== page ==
Thursday, August 02, 2007


Exaggeration is a very important principle in animation - after all, we're trying to caricature and distill life to it's clearest essence, not reproduce it verbatim. But many students often misunderstand the meaning of exaggeration; they think it always means "bigger" or "faster" or "broader". Not so! It can also mean "smaller", "slower" or "subtler". The key is the "-er": figure out the adjectives that describe the attitudes and actions in your shot, then try to make them "more" like that by adding "er" to the end of the adjectives.

If every pose and action in a performance is extreme then none of them are - the texture becomes even and the audience gets bored. It's important to have big moves AND small moves, fast ones AND slow ones. By varying these elements you give variety to your scene and place emphasis where it needs to be. If you've got three big changes and one small change, the small one will stand out.

The late Chuck Jones was a master of exaggeration. He could achieve more impact with a single eyebrow raise than a lot of animators could with a full-body take. Just look at his work on How The Grinch Stole Christmas and his later Warner Brothers shorts. He knew that less could be much more. He could exaggerate the stillness of a character's pose, so that a change would be isolated to a single small part of the character; perhaps a single muscle. He made a trademark of having a character hold a pose and just glance at the camera with his eyes, as if to say, "what the...?"

So the next time your planning and animating a character, think of ways to make it "er"!


  1. Bravo! One of my favorite shots is the one Tony Fucile did for the Incredibles trailer. The one with absolutely no movement in it at all.

  2. Excellent stuff Victor!
    I just watched Chuck Jones Extremes and In-betweens DVD again and yeah... he truly was a master. His books (Chuck Amuck and Chuck Reduck) are also an excellent read.

  3. Awesome reminder. Its so easy to push and push and in the end realise its all pushed to broad big movements. Good contrast, so easy to forget :]


  4. Ha ha, that is a great way to think about it! I love your comments about "-er". Great advice, keep it coming!

  5. Thanks a lot for sharing your knowledge, this is also the mark of the true great animators.

  6. Thank you very much for sharing this tidbit of knowledge with us, sir! I, myself, am an aspiring artist, so any information on the subject is greatly appreciated.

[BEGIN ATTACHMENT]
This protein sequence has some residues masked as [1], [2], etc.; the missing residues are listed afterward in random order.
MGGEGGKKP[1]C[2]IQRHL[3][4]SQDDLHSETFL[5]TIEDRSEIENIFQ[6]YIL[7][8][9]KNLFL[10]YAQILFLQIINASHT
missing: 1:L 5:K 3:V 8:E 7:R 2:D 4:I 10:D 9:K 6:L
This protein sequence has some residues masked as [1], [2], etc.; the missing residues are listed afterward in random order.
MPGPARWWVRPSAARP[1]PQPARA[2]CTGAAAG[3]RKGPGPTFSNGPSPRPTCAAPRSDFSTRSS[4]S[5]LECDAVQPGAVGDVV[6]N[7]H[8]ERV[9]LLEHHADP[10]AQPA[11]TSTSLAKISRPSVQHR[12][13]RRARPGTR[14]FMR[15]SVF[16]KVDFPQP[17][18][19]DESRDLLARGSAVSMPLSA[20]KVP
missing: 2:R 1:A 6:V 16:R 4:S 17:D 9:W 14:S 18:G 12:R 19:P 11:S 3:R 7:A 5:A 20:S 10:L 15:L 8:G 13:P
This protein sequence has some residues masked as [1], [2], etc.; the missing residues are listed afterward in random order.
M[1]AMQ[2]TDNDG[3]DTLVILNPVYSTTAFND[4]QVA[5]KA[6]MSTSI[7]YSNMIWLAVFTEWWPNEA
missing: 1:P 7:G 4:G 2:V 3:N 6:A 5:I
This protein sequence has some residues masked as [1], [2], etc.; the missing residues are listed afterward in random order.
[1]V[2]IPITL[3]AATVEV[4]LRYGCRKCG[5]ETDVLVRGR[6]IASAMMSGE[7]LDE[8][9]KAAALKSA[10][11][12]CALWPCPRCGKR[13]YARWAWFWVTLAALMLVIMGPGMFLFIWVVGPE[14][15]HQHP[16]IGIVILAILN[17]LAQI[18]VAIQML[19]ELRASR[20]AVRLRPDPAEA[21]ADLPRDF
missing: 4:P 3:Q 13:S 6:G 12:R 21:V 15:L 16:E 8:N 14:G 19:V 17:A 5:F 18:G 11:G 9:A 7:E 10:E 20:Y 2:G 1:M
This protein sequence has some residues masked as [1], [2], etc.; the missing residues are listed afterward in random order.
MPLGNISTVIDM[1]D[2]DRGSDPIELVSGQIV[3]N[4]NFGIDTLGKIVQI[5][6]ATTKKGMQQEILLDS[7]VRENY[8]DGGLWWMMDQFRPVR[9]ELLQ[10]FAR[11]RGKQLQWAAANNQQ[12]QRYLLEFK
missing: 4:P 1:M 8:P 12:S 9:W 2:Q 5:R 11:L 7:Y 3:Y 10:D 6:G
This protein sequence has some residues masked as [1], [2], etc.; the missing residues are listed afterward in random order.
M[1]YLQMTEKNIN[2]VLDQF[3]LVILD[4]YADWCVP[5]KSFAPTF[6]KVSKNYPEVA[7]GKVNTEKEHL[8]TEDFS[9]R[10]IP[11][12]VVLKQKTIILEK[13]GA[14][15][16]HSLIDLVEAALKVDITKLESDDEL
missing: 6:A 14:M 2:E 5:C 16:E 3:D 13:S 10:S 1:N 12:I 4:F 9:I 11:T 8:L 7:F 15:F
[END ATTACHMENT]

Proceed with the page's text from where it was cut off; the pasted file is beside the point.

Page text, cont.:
-- Mitch

  7. Hello sir,

    I must say that you have given an excellent example about exaggeration over here, i just have one query when you mention about planning, what all things you always take in consideration while planning, apart from thumbnails and video reference, like what other aspects do you consider like for eg: breakdowns or anything else in specific, and how much time do you spend on planning.

    Thank you very much for your help sir.


  8. chintan shah, I usually try to spend at least one day planning a shot, depending on how long I have to complete it and how complex the shot is. I can't go into a whole lot of detail about my planning process in this comment section, but you can read some of my thoughts about it here:

  9. Hello Sir,

    I just read the article, thank you so much for sharing this important knowledge with us.

    You Rock (\../)
    Chintan Shah

  10. A very useful 'exaggeration' reminder indeed! It's so very important in animation. Chuck Jones was truly a genius and a master. Thank you so much!

  11. very informative and enlightening tips, thanx so much!! :o)

  12. Thank you very much for this article Mr. Navone!

    I'm an experienced animator and I often tried to study old cartoons such as Chuck Jone's but I can never pay attention to anything in particular. I knew it was great animation, but without focusing on any precise element of it, i just get swalloed by it's entertainment value and watch the cartoons like a 3 years old boy.
    (... might be why you work at Pixar and I'm not...)

    You explained your point very well and illustrated it masterfully with your choice of pictures!

    This is the kind of articles that connect very well with my picky brain and i should apply this to my animation.... wait for it ..... now!

    Thanks again for sharing your knowledge, experience and observations!

  13. Anonymous9:07 AM

    Oh yes, I got this principle misunderstood also. Good thing you made it clearer for us. And the -er really helps! Thanks!

  14. Finally, my thoughts on exagg has been cleared enough. Thanks so much! Thanks too for the "-er" tip. Now it keeps reverberating on my head. ^_^